What was that? What did he say?

John 10:1-10
My 15, 2011
Steve Hammond

Who else has hearing aids here besides me? Not everybody likes to admit they need them. But, hey, I’m glad to have mine. It took a bit of encouragement from people like my wife and Sarah Lockard who took away all excuses by giving me Vinio’s hearing aids. But now I wear mine all the time. It’s amazing the things I am able to hear that I couldn’t before. I like being able to hear the little things like paper rustling, a cup being set down on the counter, the keys in my pocket, not to mention more important things like what people are actually saying.

Hearing aids come in a variety of price ranges. But my experience, and what others have told me, as well, is that hearing aids are an example of you get what you pay for. You get cheap hearing aids, they don’t help very much. If you spend the big bucks they can help a lot.

Now everybody, of course, isn’t a fortunate as I have been. Some people just aren’t helped that much by hearing aids. And the fact is that no matter how good your hearing aids are, there are some things you are not going to hear. And it has nothing to do with the ears.

I get distracted easily. So I can miss a lot of things, not because they didn’t register in my ears, but because they didn’t register in my brain. “My sheep hear my voice.” Well, sometimes. But there are the distractions.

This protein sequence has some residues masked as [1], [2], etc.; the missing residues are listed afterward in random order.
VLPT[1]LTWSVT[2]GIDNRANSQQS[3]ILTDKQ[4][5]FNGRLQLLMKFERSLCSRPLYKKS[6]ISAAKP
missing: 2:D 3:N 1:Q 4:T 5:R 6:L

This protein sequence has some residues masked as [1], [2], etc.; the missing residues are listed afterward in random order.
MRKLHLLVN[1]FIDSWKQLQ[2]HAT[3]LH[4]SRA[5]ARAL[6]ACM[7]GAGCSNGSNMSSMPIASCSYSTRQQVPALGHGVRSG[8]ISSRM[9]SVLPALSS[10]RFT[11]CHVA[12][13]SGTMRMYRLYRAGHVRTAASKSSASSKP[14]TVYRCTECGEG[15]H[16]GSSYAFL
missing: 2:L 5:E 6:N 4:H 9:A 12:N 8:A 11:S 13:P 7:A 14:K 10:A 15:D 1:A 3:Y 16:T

There are things like militarism, nationalism, racism, sexism, homophobia, and consumerism that are really loud and distracting, not to mention, often appealing. Think about all those celebrations when word was released that Osama bin Laden had been killed. If people were listening, what might they have heard Jesus saying? Lady Gaga was The American Idol the other night. She wasn’t wearing a lot of clothes. That is a show a lot of young girls watch. If we had been listening, what do you think Jesus was saying?

There are also things, though, like the bills that need to be paid, trouble at work, home, or school. There are roofs to be fixed, cars that need repaired, obnoxious neighbors, or broken relationships with families that need healed. There are medical tests, kids in jail, sick parents or sick children. There are all kinds of things that we are hearing while Jesus is trying to get our attention, there are all kinds of distractions that can keep us from hearing his voice.